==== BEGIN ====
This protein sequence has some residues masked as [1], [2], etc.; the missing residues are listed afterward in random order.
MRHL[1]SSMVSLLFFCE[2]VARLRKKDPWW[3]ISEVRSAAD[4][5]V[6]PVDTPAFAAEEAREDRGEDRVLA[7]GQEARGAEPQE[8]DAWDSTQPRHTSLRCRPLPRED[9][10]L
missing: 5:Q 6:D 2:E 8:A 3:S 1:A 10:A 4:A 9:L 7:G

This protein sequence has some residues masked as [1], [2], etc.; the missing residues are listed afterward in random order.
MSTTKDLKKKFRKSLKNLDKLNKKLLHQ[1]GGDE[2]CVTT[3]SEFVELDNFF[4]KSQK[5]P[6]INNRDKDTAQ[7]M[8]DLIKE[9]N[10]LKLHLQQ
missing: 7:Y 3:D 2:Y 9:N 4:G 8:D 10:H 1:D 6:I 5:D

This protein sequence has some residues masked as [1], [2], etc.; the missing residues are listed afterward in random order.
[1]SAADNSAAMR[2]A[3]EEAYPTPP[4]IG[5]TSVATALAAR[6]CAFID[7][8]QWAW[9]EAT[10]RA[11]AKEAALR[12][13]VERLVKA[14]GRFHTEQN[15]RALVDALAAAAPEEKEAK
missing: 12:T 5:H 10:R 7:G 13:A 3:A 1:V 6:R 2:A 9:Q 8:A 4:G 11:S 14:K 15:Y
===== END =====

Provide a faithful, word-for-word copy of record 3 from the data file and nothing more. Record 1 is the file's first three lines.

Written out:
This protein sequence has some residues masked as [1], [2], etc.; the missing residues are listed afterward in random order.
[1]SAADNSAAMR[2]A[3]EEAYPTPP[4]IG[5]TSVATALAAR[6]CAFID[7][8]QWAW[9]EAT[10]RA[11]AKEAALR[12][13]VERLVKA[14]GRFHTEQN[15]RALVDALAAAAPEEKEAK
missing: 12:T 5:H 10:R 7:G 13:A 3:A 1:V 6:R 2:A 9:Q 8:A 4:G 11:S 14:K 15:Y